Facebook-Cambridge Analytica data leak scandal has put the spotlight on multiple apps, suspected of stealing and leaking users' personal data of users.
Facebook-Cambridge Analytica data leak scandal has put the spotlight on multiple apps, suspected of stealing and leaking users’ personal data of users. Cybersecurity experts say free mobile and Facebook apps and games you use to kill your time are leaking your data to big firms and putting your private information at risk.
Cybersecurity expert Jitin Jain told PTI that people like to enjoy games like Candy Crush, Chess, Ludo, or other war games like Mini Militia, thinking they are free. But they are not.
The expert cautions that several apps on mobile phones and Facebook use “data harvesting techniques” to take your consent. Sometimes they even resort to tricks for the same.
Jain explained that data harvesting is the process of data extraction for analytics after obtaining “consent” of users.
People should not confuse data harvesting with data theft as both terms are contrary to each other. Data theft is the unauthorized use of the information for commercial or any other purpose.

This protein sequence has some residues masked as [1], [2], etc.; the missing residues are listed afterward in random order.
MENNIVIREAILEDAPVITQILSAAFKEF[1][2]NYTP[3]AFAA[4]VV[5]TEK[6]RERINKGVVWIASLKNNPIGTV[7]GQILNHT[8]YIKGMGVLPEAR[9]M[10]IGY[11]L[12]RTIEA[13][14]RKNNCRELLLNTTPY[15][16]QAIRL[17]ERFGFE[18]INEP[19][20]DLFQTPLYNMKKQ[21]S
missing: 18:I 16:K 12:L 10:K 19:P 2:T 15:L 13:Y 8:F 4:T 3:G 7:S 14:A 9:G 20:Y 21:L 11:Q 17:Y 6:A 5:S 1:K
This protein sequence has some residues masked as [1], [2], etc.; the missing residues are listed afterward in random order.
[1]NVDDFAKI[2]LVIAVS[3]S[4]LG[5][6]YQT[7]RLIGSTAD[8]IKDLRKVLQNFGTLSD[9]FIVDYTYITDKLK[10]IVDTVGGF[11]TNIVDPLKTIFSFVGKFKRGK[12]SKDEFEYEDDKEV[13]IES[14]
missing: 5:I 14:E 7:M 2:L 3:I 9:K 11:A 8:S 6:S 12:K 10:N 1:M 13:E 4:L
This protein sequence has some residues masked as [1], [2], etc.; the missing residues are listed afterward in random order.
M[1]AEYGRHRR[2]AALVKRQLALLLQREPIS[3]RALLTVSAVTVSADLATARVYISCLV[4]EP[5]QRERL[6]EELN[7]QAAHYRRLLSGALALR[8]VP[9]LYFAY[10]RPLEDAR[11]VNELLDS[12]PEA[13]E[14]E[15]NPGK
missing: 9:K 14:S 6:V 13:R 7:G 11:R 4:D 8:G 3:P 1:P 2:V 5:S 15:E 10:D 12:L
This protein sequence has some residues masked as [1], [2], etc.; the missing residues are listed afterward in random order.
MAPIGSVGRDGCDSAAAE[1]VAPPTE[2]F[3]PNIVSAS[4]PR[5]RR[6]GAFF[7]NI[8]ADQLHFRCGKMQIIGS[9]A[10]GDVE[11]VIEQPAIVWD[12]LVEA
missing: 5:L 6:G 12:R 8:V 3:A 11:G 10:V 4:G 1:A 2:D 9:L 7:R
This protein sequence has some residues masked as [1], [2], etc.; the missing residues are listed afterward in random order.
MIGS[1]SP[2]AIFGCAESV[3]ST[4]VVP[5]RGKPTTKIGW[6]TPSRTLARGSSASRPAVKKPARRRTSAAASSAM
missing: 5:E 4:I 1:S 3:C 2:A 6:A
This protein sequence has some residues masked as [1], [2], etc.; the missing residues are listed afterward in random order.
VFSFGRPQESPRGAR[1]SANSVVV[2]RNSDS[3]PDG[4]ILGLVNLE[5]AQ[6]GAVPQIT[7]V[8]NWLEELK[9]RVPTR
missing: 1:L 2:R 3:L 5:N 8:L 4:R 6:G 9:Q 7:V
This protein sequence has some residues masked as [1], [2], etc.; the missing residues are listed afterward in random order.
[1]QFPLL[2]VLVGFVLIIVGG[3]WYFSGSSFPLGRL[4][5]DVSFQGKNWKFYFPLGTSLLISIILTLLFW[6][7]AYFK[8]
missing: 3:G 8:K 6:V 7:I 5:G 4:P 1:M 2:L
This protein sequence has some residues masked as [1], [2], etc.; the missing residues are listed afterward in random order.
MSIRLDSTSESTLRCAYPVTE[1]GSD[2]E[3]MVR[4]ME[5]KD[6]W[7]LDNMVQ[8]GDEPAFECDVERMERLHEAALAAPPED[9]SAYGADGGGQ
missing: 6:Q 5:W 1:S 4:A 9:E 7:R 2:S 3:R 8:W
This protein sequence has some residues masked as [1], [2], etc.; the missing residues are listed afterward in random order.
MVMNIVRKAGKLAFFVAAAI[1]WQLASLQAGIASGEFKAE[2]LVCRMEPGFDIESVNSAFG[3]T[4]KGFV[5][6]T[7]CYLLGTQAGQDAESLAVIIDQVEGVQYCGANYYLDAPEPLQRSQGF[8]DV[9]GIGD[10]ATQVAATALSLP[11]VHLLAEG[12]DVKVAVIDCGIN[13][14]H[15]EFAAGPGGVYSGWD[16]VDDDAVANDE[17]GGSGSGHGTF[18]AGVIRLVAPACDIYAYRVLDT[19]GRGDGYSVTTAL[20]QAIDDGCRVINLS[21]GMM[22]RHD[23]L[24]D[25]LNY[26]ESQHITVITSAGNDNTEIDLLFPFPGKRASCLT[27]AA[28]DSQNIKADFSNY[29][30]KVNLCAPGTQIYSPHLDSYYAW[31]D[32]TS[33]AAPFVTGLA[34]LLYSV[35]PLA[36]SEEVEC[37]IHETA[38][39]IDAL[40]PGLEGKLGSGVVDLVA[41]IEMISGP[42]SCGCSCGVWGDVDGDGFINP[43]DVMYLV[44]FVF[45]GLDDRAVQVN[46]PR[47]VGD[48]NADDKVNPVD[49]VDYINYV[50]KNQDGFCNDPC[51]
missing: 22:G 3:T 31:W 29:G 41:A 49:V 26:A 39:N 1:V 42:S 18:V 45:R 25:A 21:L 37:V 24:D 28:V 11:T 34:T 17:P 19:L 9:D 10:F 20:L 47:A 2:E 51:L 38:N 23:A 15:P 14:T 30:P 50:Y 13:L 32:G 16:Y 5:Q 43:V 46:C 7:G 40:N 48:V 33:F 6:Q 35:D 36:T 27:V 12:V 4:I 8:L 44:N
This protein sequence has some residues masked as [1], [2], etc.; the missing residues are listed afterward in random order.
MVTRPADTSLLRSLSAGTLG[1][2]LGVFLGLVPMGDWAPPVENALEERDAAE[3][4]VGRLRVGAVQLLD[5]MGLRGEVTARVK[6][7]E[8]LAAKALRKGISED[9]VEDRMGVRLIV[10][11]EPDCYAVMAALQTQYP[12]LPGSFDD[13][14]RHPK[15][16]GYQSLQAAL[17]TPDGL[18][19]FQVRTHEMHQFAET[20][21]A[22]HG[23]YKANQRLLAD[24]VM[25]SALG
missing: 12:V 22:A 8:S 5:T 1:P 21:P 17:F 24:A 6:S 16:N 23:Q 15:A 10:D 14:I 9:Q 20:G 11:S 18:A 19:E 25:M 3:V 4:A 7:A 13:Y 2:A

Experts say that users become vigilant about privacy and validate the terms and conditions before providing any personal information online.
According to the International Telecommunications Union (ITU), Indian smartphone users spend around four hours a day on mobile apps and Indians downloaded 6.2 billion apps in 2016, up from 3.6 billion in 2015. Such a drastic increase of active users have given rise to data theft which many are still not aware of.
After every app you install, there comes a pop-up window that people normally ignore. This ignoring behavior has proven to be a boon for exploitation of your data. Before validating the terms and conditions, users should read privacy policies of websites and understand how they may use or share personal information in the future.
Your online activities are tracked using web cookies which de-anonymize you and expose you to hackers. Users should use private browsing or browsers with add-ons to block monitoring using cookies.
According to Supreme Court lawyer Pavan Duggal, users should be conscious of what they share online. Duggal argues for dedicated legislation for data protection or data privacy. He told PTI that there are several cases pending in courts where people have suffered from unauthorised access to their data.
The IT Act 2000 also does not have very effective remedies and there haven’t yet seen many successful judgments.